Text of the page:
Monday, October 13, 2014

another Thanksgiving in Cambridge Bay

Happy Thanksgiving from Cambridge Bay!

On this holiday, my friends know that I am fond of repeating the old story about how the first Canadian Thanksgiving (or, as Canadians call it, regular Thanksgiving) was about the explorer Martin Frobisher celebrating his survival of the journey to Baffin Island, and how fitting it is for all of us to be able to celebrate not dying in Nunavut.

As it turns out, Canadian Thanksgiving was actually started by a bunch of Christian lobbyists getting together and deciding to have a holiday that is really different from the Americans, but ended up becoming a lot like the Americans. Which is kind of how Canadian traditions often go. And yet we still like to maintain that it is so much better than the American holiday, and at the very least, Columbus Day.

As if someone knew the true story behind Canadian Thanksgiving, a Jehovah's Witness Bible was left on my bed during Thanksgiving Dinner. Was it...a Christian lobbyist?

Thanksgiving in Nunavut is always particularly special too. Many of us can't afford the thousands of dollars and multiple days of travel that is required to go home for Thanksgiving weekend, so we often celebrate Thanksgiving dinner with the "families" that we have formed here in the northern communities, our friends who have helped us create wonderful memories through the blissfully beautiful Arctic summers and help cheer us up through the long harsh winters.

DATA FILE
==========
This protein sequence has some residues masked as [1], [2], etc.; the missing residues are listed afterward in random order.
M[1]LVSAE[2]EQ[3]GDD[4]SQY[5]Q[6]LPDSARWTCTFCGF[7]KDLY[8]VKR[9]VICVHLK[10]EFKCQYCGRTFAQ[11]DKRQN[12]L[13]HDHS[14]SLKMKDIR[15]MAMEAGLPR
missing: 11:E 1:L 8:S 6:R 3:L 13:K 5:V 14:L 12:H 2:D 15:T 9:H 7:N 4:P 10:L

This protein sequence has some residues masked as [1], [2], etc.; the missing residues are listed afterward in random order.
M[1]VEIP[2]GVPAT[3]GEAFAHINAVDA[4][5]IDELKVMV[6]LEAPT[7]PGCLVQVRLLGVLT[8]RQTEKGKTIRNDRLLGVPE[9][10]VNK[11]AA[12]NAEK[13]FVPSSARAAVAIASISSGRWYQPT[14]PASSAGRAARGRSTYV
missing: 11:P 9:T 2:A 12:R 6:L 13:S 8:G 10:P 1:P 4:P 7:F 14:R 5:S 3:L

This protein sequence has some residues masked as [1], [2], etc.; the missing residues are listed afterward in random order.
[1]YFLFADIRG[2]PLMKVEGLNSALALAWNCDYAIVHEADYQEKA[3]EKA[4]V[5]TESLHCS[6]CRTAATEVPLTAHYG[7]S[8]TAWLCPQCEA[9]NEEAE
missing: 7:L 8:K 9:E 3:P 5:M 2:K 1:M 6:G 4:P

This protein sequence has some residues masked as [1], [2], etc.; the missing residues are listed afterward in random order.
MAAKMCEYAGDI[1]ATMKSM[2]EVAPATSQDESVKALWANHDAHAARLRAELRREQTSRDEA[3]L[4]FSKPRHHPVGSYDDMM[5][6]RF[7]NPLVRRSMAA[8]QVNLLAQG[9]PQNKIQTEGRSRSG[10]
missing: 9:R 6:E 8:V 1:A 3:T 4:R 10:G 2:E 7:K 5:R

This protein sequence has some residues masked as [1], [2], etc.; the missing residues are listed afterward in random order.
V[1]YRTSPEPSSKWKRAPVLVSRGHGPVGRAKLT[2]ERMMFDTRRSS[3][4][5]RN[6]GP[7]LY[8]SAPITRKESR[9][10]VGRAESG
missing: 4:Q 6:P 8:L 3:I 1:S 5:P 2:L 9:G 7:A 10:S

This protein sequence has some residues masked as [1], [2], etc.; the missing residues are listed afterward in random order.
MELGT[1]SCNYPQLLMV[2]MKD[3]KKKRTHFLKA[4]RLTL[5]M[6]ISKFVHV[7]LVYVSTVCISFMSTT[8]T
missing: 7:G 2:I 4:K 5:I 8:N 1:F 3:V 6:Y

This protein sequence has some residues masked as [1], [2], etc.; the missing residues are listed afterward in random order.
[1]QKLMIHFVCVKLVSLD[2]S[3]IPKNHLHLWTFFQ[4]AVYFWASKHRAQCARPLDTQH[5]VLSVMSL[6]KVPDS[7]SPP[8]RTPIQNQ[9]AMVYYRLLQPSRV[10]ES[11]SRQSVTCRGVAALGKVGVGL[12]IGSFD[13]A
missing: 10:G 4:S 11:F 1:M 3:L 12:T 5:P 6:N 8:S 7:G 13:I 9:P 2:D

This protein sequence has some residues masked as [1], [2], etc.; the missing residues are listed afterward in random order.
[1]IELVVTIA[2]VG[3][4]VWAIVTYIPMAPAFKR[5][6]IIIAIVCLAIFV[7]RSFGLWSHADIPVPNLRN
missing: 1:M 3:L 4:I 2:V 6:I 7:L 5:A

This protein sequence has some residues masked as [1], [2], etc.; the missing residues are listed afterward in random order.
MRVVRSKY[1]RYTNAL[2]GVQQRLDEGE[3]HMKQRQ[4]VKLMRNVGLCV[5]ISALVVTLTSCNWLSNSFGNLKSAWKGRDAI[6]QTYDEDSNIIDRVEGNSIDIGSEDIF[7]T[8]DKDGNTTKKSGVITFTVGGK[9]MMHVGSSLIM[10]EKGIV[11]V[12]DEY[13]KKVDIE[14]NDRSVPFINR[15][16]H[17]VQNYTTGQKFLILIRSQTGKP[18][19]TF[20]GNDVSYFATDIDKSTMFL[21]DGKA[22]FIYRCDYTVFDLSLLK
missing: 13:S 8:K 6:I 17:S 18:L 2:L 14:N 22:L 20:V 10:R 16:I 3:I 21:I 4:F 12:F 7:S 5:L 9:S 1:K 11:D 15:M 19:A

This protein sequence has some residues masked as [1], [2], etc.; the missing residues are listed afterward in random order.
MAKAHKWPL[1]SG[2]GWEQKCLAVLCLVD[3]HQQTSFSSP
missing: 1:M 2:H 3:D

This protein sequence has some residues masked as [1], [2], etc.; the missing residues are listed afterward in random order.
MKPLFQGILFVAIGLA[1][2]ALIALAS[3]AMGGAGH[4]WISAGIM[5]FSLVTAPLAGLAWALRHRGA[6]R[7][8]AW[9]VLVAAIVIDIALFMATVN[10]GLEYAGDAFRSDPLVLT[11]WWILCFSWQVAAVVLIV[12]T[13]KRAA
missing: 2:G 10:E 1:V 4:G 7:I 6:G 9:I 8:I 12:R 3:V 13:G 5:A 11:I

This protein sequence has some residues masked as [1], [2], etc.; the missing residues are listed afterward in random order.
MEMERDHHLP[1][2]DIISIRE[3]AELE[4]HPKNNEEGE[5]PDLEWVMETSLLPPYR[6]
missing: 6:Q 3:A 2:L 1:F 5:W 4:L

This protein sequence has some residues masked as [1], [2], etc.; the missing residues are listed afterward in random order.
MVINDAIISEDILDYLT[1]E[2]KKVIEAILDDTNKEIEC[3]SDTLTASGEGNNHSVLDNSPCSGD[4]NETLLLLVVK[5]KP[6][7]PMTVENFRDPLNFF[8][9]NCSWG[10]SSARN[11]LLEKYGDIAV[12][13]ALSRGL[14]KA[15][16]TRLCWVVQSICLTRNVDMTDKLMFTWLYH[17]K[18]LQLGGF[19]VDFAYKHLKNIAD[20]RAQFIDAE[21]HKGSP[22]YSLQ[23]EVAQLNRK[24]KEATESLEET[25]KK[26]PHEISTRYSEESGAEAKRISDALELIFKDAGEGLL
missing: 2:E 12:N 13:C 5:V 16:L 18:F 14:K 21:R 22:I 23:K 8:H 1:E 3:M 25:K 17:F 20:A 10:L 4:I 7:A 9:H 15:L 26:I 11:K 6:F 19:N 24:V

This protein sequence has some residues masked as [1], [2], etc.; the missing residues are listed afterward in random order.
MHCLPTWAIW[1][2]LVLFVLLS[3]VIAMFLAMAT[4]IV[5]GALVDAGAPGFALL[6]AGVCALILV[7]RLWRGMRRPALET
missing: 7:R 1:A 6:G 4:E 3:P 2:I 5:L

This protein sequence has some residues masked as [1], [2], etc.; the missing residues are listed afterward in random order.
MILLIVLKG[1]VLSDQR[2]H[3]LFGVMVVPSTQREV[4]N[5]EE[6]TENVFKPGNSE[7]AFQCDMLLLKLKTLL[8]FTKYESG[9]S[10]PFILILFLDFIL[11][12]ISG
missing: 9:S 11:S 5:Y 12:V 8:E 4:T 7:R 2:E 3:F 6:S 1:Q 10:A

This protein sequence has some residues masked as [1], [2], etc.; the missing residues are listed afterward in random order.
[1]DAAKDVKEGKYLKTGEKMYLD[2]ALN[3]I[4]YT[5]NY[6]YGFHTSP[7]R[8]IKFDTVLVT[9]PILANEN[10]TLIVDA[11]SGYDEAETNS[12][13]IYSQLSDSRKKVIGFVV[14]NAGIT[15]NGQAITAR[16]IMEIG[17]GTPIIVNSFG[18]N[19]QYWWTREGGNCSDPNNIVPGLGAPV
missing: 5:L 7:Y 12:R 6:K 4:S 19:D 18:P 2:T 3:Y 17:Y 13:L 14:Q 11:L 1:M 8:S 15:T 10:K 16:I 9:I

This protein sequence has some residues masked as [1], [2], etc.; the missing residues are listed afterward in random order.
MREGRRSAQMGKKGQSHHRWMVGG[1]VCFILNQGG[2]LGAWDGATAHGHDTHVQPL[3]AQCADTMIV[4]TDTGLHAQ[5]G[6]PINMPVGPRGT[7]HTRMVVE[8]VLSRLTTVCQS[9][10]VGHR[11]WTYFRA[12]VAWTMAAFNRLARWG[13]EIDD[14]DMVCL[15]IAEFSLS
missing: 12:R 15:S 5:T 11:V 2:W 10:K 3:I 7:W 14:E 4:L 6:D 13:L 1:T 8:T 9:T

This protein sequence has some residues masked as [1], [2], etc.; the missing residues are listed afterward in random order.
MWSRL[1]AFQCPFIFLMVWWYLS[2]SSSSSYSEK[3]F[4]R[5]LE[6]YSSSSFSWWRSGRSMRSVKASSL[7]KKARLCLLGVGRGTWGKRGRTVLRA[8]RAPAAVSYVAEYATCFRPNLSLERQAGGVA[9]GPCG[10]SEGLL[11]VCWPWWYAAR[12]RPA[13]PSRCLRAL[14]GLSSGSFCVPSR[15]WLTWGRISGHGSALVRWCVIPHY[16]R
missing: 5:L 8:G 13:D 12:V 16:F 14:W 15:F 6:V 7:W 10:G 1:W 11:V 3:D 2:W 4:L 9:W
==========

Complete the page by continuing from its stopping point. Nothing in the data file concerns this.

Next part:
And it also means finding ways to celebrate it within the limitations of Nunavut. For example, if you want to do a traditional turkey dinner, it means all of your food is going to be shipped in from somewhere else.  I know that the components of a traditional turkey dinner (turkey, pumpkins, corn, etc.) are specifically chosen because they are the harvest produce that is available during that time of year, but not in Nunavut.  Really, bananas and mangos are just as "fresh" and "in season" as pumpkins over here.

Having the ingredients for your Thanksgiving dinner shipped by plane also means that if you have several days of snowstorms in the week before the dinner, then you're going to have some slim pickings at the grocery store. And even if they are there, it's going to be at northern prices - like pie fillings for $10 a can.  And the alcohol you ordered by plane through your liquor permit might not get there in time.

It also means that if you ordered a turducken - because WHAT BETTER TIME IS THERE FOR TURDUCKEN THAN THANKSGIVING -  it might not actually arrive by Thanksgiving.  My suggestion was to DIY - do it yourself.  Stuff a chicken into a duck into a turkey. Does the Northern grocery store not have any duck? Why not substitute it with a classic Nunavut twist - TurKlikEn? Turkey + Klik + Chicken?

In the end we went with an old fashioned turkey. And it was delicious.  Despite the fact that we ran out of running water for a good chunk of the day. We live in the North, and we make do.

If you don't have any Thanksgiving decorations, happy birthday balloons will do just fine.